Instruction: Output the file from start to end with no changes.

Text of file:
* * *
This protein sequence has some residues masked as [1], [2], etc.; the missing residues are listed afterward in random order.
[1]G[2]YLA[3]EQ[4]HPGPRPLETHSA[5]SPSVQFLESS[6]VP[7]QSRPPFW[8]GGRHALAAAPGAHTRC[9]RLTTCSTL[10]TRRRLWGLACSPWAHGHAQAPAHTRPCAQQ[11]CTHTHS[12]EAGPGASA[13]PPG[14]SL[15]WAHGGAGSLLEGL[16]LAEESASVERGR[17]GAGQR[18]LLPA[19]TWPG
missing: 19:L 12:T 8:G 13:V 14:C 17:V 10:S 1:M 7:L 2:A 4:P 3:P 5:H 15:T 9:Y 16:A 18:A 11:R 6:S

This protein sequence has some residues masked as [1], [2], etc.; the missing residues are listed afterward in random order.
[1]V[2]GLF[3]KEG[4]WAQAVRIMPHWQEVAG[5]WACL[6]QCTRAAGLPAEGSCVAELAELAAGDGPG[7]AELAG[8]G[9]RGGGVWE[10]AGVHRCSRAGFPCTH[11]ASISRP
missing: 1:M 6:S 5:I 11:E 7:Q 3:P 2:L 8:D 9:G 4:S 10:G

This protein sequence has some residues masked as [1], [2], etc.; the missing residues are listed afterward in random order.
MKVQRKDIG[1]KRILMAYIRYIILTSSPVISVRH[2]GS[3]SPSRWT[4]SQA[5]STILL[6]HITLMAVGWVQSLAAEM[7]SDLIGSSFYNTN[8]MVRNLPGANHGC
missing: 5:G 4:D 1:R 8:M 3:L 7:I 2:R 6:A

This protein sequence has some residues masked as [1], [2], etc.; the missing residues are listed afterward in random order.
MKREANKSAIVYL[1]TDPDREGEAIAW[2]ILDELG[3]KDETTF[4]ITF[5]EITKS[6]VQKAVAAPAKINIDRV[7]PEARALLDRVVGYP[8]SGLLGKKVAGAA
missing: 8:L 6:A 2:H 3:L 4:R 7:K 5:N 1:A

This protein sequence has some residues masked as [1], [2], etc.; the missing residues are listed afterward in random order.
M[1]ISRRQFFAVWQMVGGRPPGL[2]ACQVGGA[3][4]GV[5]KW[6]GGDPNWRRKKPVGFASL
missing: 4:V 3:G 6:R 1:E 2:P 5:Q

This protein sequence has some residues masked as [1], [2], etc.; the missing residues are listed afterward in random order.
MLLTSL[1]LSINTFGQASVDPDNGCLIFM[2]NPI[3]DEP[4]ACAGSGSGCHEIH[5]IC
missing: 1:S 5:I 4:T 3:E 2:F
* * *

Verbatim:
This protein sequence has some residues masked as [1], [2], etc.; the missing residues are listed afterward in random order.
[1]G[2]YLA[3]EQ[4]HPGPRPLETHSA[5]SPSVQFLESS[6]VP[7]QSRPPFW[8]GGRHALAAAPGAHTRC[9]RLTTCSTL[10]TRRRLWGLACSPWAHGHAQAPAHTRPCAQQ[11]CTHTHS[12]EAGPGASA[13]PPG[14]SL[15]WAHGGAGSLLEGL[16]LAEESASVERGR[17]GAGQR[18]LLPA[19]TWPG
missing: 19:L 12:T 8:G 13:V 14:C 17:V 10:S 1:M 7:L 2:A 4:P 3:P 5:H 15:T 9:Y 16:A 18:A 11:R 6:S

This protein sequence has some residues masked as [1], [2], etc.; the missing residues are listed afterward in random order.
[1]V[2]GLF[3]KEG[4]WAQAVRIMPHWQEVAG[5]WACL[6]QCTRAAGLPAEGSCVAELAELAAGDGPG[7]AELAG[8]G[9]RGGGVWE[10]AGVHRCSRAGFPCTH[11]ASISRP
missing: 1:M 6:S 5:I 11:E 7:Q 3:P 2:L 8:D 9:G 4:S 10:G

This protein sequence has some residues masked as [1], [2], etc.; the missing residues are listed afterward in random order.
MKVQRKDIG[1]KRILMAYIRYIILTSSPVISVRH[2]GS[3]SPSRWT[4]SQA[5]STILL[6]HITLMAVGWVQSLAAEM[7]SDLIGSSFYNTN[8]MVRNLPGANHGC
missing: 5:G 4:D 1:R 8:M 3:L 7:I 2:R 6:A

This protein sequence has some residues masked as [1], [2], etc.; the missing residues are listed afterward in random order.
MKREANKSAIVYL[1]TDPDREGEAIAW[2]ILDELG[3]KDETTF[4]ITF[5]EITKS[6]VQKAVAAPAKINIDRV[7]PEARALLDRVVGYP[8]SGLLGKKVAGAA
missing: 8:L 6:A 2:H 3:L 4:R 7:K 5:N 1:A

This protein sequence has some residues masked as [1], [2], etc.; the missing residues are listed afterward in random order.
M[1]ISRRQFFAVWQMVGGRPPGL[2]ACQVGGA[3][4]GV[5]KW[6]GGDPNWRRKKPVGFASL
missing: 4:V 3:G 6:R 1:E 2:P 5:Q

This protein sequence has some residues masked as [1], [2], etc.; the missing residues are listed afterward in random order.
MLLTSL[1]LSINTFGQASVDPDNGCLIFM[2]NPI[3]DEP[4]ACAGSGSGCHEIH[5]IC
missing: 1:S 5:I 4:T 3:E 2:F